Nudges from outside to help the nudges from inside?: Messages to increase take-up of a public prenatal and post-natal healthcare program in Argentina
Last registered on June 02, 2018

Pre-Trial

Trial Information
General Information
Title
Nudges from outside to help the nudges from inside?: Messages to increase take-up of a public prenatal and post-natal healthcare program in Argentina
RCT ID
AEARCTR-0003004
Initial registration date
June 01, 2018
Last updated
June 02, 2018 6:43 AM EDT
Location(s)
Region
Primary Investigator
Affiliation
CAF - Development Bank of Latin America
Other Primary Investigator(s)
PI Affiliation
CAF - Development Bank of Latin America
PI Affiliation
CAF - Development Bank of Latin America
Additional Trial Information
Status
In development
Start date
2017-06-01
End date
2019-06-03
Secondary IDs
Abstract
This project intends to measure the impact of improved communication and behaviorally informed nudges designed to increase the take-up of a public program (Red Primeros Meses, RPM) that provides conditional cash transfers and professional support to pregnant women and parents of small children (up to one year old) in the City of Buenos Aires (Argentina). The RPM is a subprogram of the oldest conditional cash transfer program in Argentina, Ciudadanía Porteña (CP), and is aimed at increasing healthcare utilization and ultimately health outcomes of mothers and their babies. To identify the impact on the program’s take-up, we experimentally created two treatments and a control group. Both treatment groups received two Whatsapp messages per week and the control group was left untreated. The messages contained basic information on the requirements needed to become a beneficiary of RPM. Moreover, for each treatment we added additional information on: economic benefits of RPM (Treatment group 1) and non-economic benefits of RPM: access to professional support to help in raising healthy kids (Treatment group 2). The results of this study will contribute to the evidence on the effectiveness of the use of low-cost (mobile-based) behavioral nudges to increase the current low levels of take-up of many social public programs targeting vulnerable population, which is a common and puzzling feature both in developed and developing countries.
External Link(s)
Registration Citation
Citation
Berniell, María, Pilar CAF and Lesbia Maris. 2018. "Nudges from outside to help the nudges from inside?: Messages to increase take-up of a public prenatal and post-natal healthcare program in Argentina." AEA RCT Registry. June 02. https://doi.org/10.1257/rct.3004-1.0.
Former Citation
Berniell, María et al. 2018. "Nudges from outside to help the nudges from inside?: Messages to increase take-up of a public prenatal and post-natal healthcare program in Argentina." AEA RCT Registry. June 02. http://www.socialscienceregistry.org/trials/3004/history/30256.
Sponsors & Partners

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Experimental Details
Interventions
Intervention(s)
Intervention Start Date
2018-06-04
Intervention End Date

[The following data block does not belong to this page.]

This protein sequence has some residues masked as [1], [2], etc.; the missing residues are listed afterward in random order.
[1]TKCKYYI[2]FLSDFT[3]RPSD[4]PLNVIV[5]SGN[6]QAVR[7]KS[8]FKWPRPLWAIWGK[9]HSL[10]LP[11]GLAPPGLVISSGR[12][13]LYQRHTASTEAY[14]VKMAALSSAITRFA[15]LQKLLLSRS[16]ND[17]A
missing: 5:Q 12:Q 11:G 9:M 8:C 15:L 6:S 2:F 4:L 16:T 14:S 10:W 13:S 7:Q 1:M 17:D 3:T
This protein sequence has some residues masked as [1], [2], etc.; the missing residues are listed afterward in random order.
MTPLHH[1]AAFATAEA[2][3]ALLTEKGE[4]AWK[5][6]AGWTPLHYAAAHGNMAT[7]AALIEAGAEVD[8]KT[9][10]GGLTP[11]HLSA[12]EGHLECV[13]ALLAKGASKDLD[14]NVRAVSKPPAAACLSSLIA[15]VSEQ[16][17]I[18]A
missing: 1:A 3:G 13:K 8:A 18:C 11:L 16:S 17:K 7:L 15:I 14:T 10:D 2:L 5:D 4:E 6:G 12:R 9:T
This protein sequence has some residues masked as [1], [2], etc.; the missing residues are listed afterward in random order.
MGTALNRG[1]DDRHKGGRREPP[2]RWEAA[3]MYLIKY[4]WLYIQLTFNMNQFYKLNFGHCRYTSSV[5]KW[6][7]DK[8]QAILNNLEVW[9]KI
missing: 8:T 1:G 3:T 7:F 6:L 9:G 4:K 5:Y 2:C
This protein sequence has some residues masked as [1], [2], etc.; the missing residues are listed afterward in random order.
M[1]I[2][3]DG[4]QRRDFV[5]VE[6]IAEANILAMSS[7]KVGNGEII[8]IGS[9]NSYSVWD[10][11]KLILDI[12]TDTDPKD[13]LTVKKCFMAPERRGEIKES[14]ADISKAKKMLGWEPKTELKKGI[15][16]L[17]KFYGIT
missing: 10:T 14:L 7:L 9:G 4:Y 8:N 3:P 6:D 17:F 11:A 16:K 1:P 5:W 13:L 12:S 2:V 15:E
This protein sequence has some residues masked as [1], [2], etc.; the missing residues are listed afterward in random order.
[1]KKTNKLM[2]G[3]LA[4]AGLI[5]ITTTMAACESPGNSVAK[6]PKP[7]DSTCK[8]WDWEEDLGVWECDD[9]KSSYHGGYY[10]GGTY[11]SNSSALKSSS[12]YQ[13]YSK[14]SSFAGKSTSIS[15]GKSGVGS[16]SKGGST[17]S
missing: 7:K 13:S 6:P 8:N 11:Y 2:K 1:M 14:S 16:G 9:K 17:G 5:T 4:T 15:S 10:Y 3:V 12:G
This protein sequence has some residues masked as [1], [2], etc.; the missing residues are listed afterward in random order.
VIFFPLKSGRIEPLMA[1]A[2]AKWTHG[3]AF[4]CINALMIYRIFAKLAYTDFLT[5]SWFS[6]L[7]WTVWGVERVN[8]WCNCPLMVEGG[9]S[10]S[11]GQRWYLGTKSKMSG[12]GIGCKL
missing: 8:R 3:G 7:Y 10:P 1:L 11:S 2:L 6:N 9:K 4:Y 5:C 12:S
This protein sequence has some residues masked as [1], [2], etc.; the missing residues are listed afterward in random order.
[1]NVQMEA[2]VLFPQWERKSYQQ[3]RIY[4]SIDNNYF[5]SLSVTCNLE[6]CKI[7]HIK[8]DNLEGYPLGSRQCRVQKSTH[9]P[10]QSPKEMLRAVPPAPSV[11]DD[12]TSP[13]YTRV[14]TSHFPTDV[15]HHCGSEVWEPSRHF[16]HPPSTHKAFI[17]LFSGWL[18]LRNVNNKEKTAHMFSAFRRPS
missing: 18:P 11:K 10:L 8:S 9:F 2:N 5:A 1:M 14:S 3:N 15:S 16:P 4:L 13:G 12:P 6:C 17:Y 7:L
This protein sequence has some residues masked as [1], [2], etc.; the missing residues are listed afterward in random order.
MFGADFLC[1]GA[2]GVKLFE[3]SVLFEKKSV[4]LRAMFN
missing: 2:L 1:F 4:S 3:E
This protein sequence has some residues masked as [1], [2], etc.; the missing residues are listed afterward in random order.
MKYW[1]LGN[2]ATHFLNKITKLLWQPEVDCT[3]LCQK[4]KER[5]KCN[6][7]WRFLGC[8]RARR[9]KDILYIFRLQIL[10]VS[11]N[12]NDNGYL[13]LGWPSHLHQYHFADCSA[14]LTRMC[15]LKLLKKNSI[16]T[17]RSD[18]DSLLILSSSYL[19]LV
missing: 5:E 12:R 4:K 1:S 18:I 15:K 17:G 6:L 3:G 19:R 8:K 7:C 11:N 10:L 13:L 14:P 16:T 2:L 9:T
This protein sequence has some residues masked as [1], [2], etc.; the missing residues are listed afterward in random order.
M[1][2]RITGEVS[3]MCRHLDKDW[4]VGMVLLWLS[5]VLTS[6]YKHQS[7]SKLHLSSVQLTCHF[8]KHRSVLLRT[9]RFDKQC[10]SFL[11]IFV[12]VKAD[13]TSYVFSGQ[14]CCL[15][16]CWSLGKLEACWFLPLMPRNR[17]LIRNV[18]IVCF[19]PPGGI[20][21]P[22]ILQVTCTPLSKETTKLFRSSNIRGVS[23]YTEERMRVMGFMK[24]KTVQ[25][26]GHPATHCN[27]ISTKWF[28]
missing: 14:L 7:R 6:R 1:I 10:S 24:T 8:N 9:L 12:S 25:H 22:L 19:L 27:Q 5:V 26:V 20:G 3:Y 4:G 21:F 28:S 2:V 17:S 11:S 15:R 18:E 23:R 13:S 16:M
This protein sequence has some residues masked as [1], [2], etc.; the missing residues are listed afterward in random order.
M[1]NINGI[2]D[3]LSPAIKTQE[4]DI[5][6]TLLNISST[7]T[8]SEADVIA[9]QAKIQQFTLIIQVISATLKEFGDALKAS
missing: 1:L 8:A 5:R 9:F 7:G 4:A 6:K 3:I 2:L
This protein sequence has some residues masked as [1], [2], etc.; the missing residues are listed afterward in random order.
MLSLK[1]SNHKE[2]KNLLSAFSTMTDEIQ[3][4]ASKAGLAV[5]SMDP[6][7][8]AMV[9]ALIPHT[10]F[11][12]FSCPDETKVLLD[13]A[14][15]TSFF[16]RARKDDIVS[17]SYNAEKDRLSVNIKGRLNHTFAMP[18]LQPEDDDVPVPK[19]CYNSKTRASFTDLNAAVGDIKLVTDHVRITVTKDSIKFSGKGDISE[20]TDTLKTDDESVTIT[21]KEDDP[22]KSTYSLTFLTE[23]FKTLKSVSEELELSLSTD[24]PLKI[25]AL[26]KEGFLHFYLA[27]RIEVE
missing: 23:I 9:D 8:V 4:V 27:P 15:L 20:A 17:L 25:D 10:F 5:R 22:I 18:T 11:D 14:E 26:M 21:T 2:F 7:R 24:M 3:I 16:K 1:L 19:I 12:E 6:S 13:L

2019-02-01
Primary Outcomes
Primary Outcomes (end points)
-Program enrollment (administrative data)
-Attendance rate to pre and post-natal medical appointments / Weight at birth (conditional on permission to access special administrative data)
-Satisfaction with the program Ciudadanía Porteña (CP) / Self-reported wellbeing and life satisfaction / Self-reported health status (mother and child) / Other basic child health indicators (vaccinations, prevalence and treatment of acute respiratory infection and of fever, diarrhea prevalence, etc.) (Conditional on budget approval to conduct a field survey)
Primary Outcomes (explanation)
Administrative data / Survey data (conditional on budget approval)
Secondary Outcomes
Secondary Outcomes (end points)
-Number of clicks in message's attached links (T1-T2)
-Request of information rate (if information needed to link the request to treatment condition, e.g. ID of person requesting information, is available)
Secondary Outcomes (explanation)
Administrative data
Experimental Design
Experimental Design
About 7,800 households were randomly assigned to two treatment groups and a control group (about 2,610 households were assigned to each group). Randomization was stratified, considering three strata defined by three dichotomic variables: (i) at least one female teenager in the household; (ii) at least one female immigrant in household; (iii) household residing in a slum.
Experimental Design Details
Randomization Method
Stratified randomization
Randomization Unit
Household
Was the treatment clustered?
No
Experiment Characteristics
Sample size: planned number of clusters
One cluster of 7,834 households
Sample size: planned number of observations
7,834 households were randomly assigned to two treatment groups and a control group
Sample size (or number of clusters) by treatment arms
Three groups:
-Treatment 1: 2,610 households
-Treatment 2: 2,613 households
-Control: 2,611 households
Minimum detectable effect size for main outcomes (accounting for sample design and clustering)
IRB
INSTITUTIONAL REVIEW BOARDS (IRBs)
IRB Name
IRB Approval Date
IRB Approval Number
Post-Trial
Post Trial Information
Study Withdrawal
Intervention
Is the intervention completed?
No
Is data collection complete?
Data Publication
Data Publication
Is public data available?
No
Program Files
Program Files
Reports and Papers
Preliminary Reports
Relevant Papers